FIGURE 3. Tensile resilience (RT) of sample fabrics: (A) single knits,


(B) double knits.

Bending Properties
A fabric’s bending characteristics contribute to differ-
ences in the way it conforms to the body. Fabrics with

higher values of bending rigidity and bending hysteresis


will bend less easily.
Bending properties and density: As shown in Table V,
mean values of B (bending rigidity) and 2HB (bending

hysteresis) increased with knit density. The larger values


for bending properties for greater density knit samples
are understandable, since increasing knit density means

decreasing space for stitch movements as well as in-


creased friction between the yams.
Bending properties and construction: A comparison of
the results by knit structure reveals a much lower bending
rigidity and hysteresis of bending moment in single knits
than in double knits. The order of the B and 2HB values by
FIGURE 2. Tensile energy (WT) of sample fabrics: (A) single knits, construction was half-cardigan, 1 X 1 rib, half-milano,
(B) double knits. interlock, single-pique, and crossmiss interlock.

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1039

TABLE V. Bending properties of knit samples

° B =
bending rigidity (g.cm2/cm), 2HB =
bending hysteresis (g.cm/cm). W =
wale. C =
course. A =
average. L =
loose. M =
medium.
T = tight.

Figures 4 and 5 represent the B and 2HB of single and Shear Properties
~

double weft-knitted structures in the course and wale


directions. The B and 2HB values were remarkably Shear properties are important factors affecting sur-
face fitting characteristics of knits, since they generally
greater in the wale direction. The B values in the wale
direction were 5-7 times, 2-3 times, 3-4 times, 6-9 have a particularly low resistance to shear deformation.
These properties are represented by 0 (shear stiffness)
times, 2-4 times, and 4-9 times greater for I X I rib,
and 2MG, 2HG5 (shear hysteresis measured at two dif-
half-cardigan, half-milano, interlock, single-pique, and ferent angles), which are related to elasticity and plas-
crossmiss interlock, respectively. In all samples, the
course direction exhibited a lower bending rigidity’than
ticity, respectively.
Shear properties and density: As shown in Table VI.
the wale direction. We attribute this to the action of the
mean values of the shear properties of the knit increase
stitches in the course direction.
with knit density. Shear stiffness is affected by the slip-
According to Skelton and Schoppee [22] &dquo;weft-knit
structures in general are characterized by higher flex-
periness warp-weft yarn intersections and elastic de-
at
formation and bending deformation of the yarns, while
ibility (lower values of both elastic rigidity B and shear hysteresis is influenced by the coefficient of fric-
frictional bending moment Mo) for bending about an
tion, length, and warp-weft yarn density 14. 21 ].
contact
axis parallel to the wales&dquo;. The gaps within the knitted
Higher stitch
density increases resistance to slippage
fabric decrease as the density increases due to low
between yarns or fibers, warp-weft contact, and fibef
SCSL per SKC (structural unit cell). As a consequence contact in the intersections.
of decreased movement of the yarn, the movement of Shear properties and construction: Figure 6 shows
each stitch is suppressed, and B and 2HB therefore the differences in shear stiffness between the wale and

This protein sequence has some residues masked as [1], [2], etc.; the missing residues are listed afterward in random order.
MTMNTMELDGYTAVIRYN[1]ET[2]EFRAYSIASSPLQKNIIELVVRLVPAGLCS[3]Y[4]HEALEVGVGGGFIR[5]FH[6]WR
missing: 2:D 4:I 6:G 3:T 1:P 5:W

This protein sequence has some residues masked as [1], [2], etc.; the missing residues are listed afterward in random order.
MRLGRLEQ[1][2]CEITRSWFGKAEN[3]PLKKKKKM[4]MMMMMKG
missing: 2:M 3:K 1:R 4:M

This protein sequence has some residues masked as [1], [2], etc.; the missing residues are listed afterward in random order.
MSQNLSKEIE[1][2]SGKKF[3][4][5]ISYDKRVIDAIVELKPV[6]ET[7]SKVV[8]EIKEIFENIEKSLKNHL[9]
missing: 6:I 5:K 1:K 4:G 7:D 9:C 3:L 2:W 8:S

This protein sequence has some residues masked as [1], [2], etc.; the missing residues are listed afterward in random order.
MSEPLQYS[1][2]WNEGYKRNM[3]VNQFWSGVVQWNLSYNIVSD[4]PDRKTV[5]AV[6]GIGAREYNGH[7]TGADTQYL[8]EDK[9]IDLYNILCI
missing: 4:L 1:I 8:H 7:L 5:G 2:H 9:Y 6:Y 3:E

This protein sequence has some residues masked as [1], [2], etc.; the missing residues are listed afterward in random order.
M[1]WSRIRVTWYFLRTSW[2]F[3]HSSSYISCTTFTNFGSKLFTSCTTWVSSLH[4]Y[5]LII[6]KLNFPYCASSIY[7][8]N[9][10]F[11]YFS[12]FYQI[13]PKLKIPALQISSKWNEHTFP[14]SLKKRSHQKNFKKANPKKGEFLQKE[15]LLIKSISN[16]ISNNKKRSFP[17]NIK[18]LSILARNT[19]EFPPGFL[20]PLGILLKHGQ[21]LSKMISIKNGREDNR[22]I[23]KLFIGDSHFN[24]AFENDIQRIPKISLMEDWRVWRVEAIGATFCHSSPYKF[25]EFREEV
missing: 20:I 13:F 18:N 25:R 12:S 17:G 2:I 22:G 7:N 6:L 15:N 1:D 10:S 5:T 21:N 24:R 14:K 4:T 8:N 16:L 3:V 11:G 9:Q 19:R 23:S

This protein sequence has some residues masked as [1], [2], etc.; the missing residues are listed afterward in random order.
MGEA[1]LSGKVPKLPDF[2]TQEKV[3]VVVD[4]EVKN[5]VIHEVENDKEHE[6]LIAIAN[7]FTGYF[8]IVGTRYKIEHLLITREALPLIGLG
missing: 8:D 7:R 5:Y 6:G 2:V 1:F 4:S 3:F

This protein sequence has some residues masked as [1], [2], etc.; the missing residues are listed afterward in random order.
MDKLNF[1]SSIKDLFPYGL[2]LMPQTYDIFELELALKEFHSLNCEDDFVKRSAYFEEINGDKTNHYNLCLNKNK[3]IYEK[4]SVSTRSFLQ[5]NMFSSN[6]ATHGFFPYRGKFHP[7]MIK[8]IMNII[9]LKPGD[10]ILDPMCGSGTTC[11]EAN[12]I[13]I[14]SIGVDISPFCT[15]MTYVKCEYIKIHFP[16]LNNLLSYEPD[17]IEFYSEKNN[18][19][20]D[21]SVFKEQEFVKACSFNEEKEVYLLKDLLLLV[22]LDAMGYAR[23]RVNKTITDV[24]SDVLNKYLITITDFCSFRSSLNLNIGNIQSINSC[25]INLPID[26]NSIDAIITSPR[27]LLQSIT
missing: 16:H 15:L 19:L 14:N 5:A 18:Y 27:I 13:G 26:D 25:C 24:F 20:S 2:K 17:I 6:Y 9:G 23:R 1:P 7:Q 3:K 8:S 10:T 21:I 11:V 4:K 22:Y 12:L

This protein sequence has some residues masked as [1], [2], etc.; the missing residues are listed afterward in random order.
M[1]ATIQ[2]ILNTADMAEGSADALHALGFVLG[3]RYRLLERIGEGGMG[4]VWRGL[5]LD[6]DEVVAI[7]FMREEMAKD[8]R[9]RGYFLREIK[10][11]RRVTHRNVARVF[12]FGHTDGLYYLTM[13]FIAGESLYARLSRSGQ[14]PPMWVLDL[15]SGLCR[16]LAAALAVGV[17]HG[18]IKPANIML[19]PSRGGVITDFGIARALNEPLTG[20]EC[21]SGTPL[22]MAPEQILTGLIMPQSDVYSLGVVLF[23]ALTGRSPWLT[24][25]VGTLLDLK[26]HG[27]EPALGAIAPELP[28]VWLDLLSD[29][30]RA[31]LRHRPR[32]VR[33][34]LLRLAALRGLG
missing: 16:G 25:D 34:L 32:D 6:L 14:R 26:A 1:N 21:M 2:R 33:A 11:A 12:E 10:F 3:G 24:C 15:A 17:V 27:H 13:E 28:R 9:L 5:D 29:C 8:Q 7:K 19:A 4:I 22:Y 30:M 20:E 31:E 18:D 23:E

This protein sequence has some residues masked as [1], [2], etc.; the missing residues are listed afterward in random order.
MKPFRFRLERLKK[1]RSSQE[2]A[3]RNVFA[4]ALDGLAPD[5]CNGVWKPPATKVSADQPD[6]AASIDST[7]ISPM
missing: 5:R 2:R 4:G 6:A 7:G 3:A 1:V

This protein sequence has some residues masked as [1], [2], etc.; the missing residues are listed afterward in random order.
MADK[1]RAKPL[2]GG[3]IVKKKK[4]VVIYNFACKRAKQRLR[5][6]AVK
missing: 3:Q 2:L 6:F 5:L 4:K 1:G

decrease. course directions. For all fabrics, shear stiffness values
The crossmiss interlock, which was constructed by were higher in the wale direction. The shear stiffness
combining a knit and miss stitch, showed higher bending of samples with varying knit structures decreased in
rigidity than the I x 1 rib in both course and wale the following order: half-cardigan, half-milano. and I
directions. Such behavior is thought to result from fab- x I rib for single knits, and crossmiss interlock.
rics receiving less stress from the curved areas in the single-pique, and interlock for double knits. These
course direction, since threads tend to have more free- results are similar to those for high bending rigidity in
dom of movement and fabrics have higher stretch prop- the wale and course directions for the samples with
erties in the course direction. tuck and miss stitches.

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1040

Compression values and construction: The compres-


sion values did not show consistant differences among
the different knit structures.

Surface Properties
Surface properties are related to the fabric’s smooth-
ness and are represented by the MI U (surface coefficient
of friction), the MMD (mean deviation of MIU), and
SMD (mean deviation of surface contour). MIU, MMD,
and SMD increase as surface properties in the fabric
increase.
Surface properties and density: Table VIII shows that
the MIU, MMD, and SMD values generally increased as
knit density increased. We observed these trends for all
knit samples except the half-milano rib; here the MI U
values decreased slightly as density increased. The MI U
of the crossmiss interlock, the MMD of the single-pique,
and the SMD of the 1 X 1 rib also showed no increase
or a very small decrease as density changed.

FIGURE 4. Bending rigidity (B) of sample fabrics: (A) single knits,


(B) double knits.

Compression ,

Compression measurements give an indication of the


knitted fabric’s resilience and fullness, important factors
in determining comfort and hand.
Compression values and density: Values of WC (com-
pression energy) and RC (compression resilience) de-
crease in fabrics that feel thicker and denser to the touch.
Table VII shows that the mean values of WC (compres-
sion energy) and RC (resilience) generally decreased as
knit density increased. Exceptions were WC for double